43:23 – I shouldn’t have said that intermarriage “was unusual for early European explorers”. A more accurate statement would be that children of mixed marriages were treated much more equally in Spanish-controlled areas than they were by some of the other pioneers into the New World. While the British and especially French tended to be far more reasonable in their dealings with indigenous nations as political bodies, any children of intermarriages were often considered second-class citizens and saw major discrimination – the most significant example that comes to mind for me is the Metis people of the Canadian prairies. While far from problem free, the children of both Spanish and indigenous backgrounds tended to be treated on par with any other Spanish citizen for the most part, provided that culturally they identified with Spanish mores.

44:25 – Besides the issues mentioned here (and I almost regret mentioning slavery at all, because it’s such a can of worms, but more because it’s difficult to do justice rather than trying to pretend it wasn’t an issue), the biggest problem with the slave trade of the 19th century is the systemic racism. Again, the versions practiced before this are not to be idealized – ownership of a human being is wrong. But what happened in the United States was a fundamental assumption based on skin colour of an entire group of people’s standing in society, leading to many of the social problems that still have a long way to go before being cleared up there. A racially based, multi-generational system of slavery that was highly organized and carefully structured is absolutely worse than the sporadic capture of slaves by the Spanish in the 16th century. It doesn’t make it alright, but that 19th century concept of slavery is so socially pervasive that it’s important to draw a distinction.

45:58 – What I should have been more clear about here is that the vast majority of people making the Atlantic crossing were men, and to deprive them of relationships was both borderline cruel and a poor way of establishing a lasting colony. There aren’t really a lot of good ways to deal with this problem; allowing your people to marry locals is really one of two solutions. The other would later be practiced by the French: between 1663 and 1673, the filles du roi (“King’s daughters”) were sent to New France to encourage the fur trappers and explorers there to marry and begin families. About 800 young women were sent, with nearly all beginning families. This did increasse the viability of the colony, but also encouraged maintenance of a distinctly European identity in contrast to the natives, while the Spanish policy encouraged integration to a much greater extent.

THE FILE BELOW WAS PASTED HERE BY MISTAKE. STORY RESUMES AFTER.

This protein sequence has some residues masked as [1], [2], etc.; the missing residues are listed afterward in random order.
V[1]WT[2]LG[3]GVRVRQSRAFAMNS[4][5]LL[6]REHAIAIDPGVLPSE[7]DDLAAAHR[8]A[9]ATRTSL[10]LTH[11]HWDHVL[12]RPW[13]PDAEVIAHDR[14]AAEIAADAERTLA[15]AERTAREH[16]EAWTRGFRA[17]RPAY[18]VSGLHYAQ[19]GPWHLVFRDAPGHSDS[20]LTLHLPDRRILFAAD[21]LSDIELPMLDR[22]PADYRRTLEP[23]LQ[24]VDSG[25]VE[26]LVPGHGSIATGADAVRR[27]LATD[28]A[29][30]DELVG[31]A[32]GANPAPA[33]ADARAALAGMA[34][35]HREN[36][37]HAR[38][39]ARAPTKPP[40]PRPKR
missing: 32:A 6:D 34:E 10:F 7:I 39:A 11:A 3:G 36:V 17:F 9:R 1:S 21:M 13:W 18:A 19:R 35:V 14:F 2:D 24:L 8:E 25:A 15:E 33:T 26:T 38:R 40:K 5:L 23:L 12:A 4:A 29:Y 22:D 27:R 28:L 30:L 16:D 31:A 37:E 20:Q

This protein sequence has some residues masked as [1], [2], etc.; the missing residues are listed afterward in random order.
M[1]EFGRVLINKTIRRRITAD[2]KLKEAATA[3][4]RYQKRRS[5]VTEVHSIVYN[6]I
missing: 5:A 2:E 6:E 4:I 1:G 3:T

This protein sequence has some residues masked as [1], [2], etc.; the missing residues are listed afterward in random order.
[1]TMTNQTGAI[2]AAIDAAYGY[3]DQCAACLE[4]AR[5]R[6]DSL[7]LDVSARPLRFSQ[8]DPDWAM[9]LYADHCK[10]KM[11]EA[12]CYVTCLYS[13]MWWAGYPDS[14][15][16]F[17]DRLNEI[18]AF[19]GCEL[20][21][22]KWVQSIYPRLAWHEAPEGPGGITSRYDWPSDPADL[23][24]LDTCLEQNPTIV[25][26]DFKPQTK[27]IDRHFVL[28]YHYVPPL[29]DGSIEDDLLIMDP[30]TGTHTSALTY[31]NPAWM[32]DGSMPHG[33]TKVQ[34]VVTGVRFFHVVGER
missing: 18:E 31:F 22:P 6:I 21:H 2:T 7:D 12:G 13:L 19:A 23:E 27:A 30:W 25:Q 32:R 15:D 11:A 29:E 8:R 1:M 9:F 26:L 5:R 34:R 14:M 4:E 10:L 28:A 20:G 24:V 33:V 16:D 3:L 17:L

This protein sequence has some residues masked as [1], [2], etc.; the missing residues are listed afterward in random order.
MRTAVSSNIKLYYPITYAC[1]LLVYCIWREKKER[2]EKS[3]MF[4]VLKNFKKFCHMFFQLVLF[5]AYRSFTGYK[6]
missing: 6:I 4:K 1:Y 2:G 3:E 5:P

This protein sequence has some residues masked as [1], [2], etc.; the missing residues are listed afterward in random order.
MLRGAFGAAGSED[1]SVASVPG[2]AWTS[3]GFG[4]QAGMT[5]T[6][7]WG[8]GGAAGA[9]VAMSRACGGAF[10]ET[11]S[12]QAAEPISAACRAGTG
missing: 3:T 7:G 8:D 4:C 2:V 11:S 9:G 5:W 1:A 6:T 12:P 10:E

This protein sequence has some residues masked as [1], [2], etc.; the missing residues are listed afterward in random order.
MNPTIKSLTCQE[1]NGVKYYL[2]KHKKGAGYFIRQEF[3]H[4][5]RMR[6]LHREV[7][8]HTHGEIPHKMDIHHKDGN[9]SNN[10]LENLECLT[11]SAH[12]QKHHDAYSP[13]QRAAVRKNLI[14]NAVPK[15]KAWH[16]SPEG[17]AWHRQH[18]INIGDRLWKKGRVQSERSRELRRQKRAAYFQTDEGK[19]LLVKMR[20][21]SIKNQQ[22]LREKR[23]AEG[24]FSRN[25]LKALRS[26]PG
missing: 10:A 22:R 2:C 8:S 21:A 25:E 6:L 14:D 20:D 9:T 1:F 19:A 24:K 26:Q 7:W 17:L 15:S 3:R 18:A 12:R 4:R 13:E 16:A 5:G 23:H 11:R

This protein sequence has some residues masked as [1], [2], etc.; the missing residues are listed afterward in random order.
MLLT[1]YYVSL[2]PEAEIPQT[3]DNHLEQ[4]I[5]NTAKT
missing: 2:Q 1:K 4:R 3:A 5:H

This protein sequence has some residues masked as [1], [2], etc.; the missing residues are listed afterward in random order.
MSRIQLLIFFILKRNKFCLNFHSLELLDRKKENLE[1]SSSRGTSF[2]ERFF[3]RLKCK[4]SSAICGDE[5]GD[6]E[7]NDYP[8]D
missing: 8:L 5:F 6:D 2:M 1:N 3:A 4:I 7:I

47:02 – The emperor was Marcus Aurelius and the book is Meditations – I probably should have known. Marcus Aurelius ascribed to a school of thought known as Stoicism, which suggested that reason, deliberate action, and abstenance from excess would lead to a fulfilling life. The passage I so poorly remembered is a passage on reminding yourself of your purpose in life – that being productive and participating in civic life was far more fulfilling than the fleeting pleasure of a few minutes of extra sleep. It’s also written as a dialogue with his inner self; he’s convincing himself that a warm bed isn’t as good as it feels. I can relate strongly to this passage.

1:02:58 – It’s actually not incorrect to say that what de Aguilar spoke was “Mayan”. There were numerous Mayan languages, but the one he would have picked up – also known as Yucatec Mayan – was by far the most common and would have simply been known as “Mayan” to its speakers. That being said, there is an entire family of Mayan languages that was spoken throughout the empire based on region, so we more or less got lucky calling the language he spoke “Mayan”.

1:11:34 – Metallurgy in the New World is a bit of a complex issue without much consensus. It seems that most of the elements necessary to begin more advanced metallurgy were in place, but that without any civilizations using harder alloys before European contact, almost all metal working was devoted to the comparatively soft and easy to work decorations made of gold and silver. The Incas were using bronze to develop tools by the time contact was made, but this was not present in the Aztec empire in a widespread manner when Cortes arrived. The lack of metallurgy (making the indigenous peoples of the Americas literally living members of the Stone Age) was one of many points against them when evaluating their level of “civilization”. There is a strong theory that they were simply good enough at working stone into effective and durable tools that they saw bronze as a brittle and expensive way to manufacture a somewhat inferior tool, meaning that development had stalled. It’s a big issue when looking at their “level of civilization” – most nations were aware of the wheel, but chose not to use it in favor of other equally effective solutions to efficiently moving heavy loads. The question should not be whether they were hitting the same milestones considered essential to old world civilizations, but rather whether or not those milestones are a hindrance to those who choose a different path.